Cisco and Apple team up to boost Wi-Fi 6 performance during video calls

Cisco and Apple are teaming up to deliver better uplink Wi-Fi 6 performance. They launch the “Fastlane +” feature which changes Wi-Fi protocols when iOS 14 devices are connected to Cisco Catalyst access points.

Fastlane + would make it possible to exceed the limits ofOFDMA, an essential brick of Wi-Fi 6 which consists in dividing each frequency channel into several sub-channels and in allocating these resources dynamically to users according to their requests. OFDMA should regularly collect Buffer Status Reports (BSRs), buffer status reports, to then understand what clients are going to request.


More throughput, less latency for video applications

The Fastlane + approach is different. It communicates the Apple operating system with the Cisco access point using an ASR (Advanced Scheduling Request) session.
This makes it possible to more precisely, quickly and specifically estimate the uplink needs of each customer by intelligently anticipating the predictable behavior of voice and video traffic. With the effect of boosting uploading but also reducing network latency, even in the most saturated environments.

This innovation should benefit the video and voice applications of both partners, such as FaceTime or the Webex video conferencing service. Fastlane + would increase the MOS (Mean Opinion Score), that is to say the quality of transmission, up to 46% on this type of use, says Cisco. Testing was performed using 80 MHz Wi-Fi channels and 75% channel usage.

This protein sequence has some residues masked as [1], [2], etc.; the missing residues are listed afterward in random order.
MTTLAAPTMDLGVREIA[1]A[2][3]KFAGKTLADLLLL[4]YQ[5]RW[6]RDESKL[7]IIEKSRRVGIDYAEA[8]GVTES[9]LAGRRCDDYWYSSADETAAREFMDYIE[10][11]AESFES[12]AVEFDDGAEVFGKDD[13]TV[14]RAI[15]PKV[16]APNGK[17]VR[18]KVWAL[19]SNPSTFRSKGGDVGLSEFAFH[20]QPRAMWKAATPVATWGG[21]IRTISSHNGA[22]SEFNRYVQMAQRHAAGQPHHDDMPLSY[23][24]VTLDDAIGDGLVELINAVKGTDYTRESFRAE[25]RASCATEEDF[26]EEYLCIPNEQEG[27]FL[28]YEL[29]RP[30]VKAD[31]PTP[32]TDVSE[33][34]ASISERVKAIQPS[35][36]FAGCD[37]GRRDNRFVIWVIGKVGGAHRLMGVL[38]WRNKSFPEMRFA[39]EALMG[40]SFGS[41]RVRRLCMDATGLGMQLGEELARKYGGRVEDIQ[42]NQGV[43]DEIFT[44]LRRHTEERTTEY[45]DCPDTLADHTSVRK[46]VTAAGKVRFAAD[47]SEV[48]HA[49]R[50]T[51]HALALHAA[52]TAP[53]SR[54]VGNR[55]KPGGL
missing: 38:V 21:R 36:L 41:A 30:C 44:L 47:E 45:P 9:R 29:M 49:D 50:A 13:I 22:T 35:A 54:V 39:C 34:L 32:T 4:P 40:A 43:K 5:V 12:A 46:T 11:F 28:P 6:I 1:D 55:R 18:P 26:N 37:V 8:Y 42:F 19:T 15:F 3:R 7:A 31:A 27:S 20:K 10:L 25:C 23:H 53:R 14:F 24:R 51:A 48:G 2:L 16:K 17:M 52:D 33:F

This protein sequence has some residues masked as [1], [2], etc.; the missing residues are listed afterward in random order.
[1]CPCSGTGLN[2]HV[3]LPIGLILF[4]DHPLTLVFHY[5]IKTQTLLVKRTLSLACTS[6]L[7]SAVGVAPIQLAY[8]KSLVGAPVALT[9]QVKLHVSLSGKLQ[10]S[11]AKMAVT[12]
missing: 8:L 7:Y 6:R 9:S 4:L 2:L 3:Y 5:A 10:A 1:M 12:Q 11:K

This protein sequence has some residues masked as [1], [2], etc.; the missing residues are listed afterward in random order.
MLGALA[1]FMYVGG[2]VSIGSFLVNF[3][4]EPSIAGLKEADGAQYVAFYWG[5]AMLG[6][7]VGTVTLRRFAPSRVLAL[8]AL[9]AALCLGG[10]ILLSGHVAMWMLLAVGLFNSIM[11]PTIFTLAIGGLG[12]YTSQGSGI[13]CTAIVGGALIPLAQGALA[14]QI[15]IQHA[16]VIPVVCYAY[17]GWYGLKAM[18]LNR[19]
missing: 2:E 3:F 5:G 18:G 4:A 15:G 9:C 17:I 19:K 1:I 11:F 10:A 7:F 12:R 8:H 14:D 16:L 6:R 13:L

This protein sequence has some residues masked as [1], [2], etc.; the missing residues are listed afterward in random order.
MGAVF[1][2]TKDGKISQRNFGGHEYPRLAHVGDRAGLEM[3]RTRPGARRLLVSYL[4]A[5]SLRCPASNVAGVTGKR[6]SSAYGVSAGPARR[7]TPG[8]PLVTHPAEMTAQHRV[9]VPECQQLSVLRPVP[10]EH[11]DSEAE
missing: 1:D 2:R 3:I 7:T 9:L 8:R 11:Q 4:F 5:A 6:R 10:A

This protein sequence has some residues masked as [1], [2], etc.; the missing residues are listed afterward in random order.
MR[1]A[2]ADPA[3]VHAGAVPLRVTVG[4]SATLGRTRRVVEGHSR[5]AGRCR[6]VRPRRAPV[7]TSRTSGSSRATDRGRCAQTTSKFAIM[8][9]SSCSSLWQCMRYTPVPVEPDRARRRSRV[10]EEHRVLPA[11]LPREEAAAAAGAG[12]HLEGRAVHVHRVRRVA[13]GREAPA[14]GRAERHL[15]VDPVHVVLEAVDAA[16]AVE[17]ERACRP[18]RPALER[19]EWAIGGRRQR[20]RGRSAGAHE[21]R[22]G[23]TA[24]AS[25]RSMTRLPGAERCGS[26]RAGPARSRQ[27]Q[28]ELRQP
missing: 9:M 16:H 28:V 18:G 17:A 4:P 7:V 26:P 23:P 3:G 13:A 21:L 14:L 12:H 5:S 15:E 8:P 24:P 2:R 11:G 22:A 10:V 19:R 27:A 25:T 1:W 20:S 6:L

Fastlane + is automatically enabled for latency sensitive voice and video applications when channel usage is above 60%. The Fastlane + functionality is available on any Wi-Fi 6 compatible iPhone or iPad running iOS 14 or later versions of the operating system with a Cisco Catalyst 9130 access point. This partnership is particularly attractive for users who travel regularly, whether in convention centers or airports. Cisco is indeed very present in the market for public Wi-Fi access points.


Source: Wi-Fi Now

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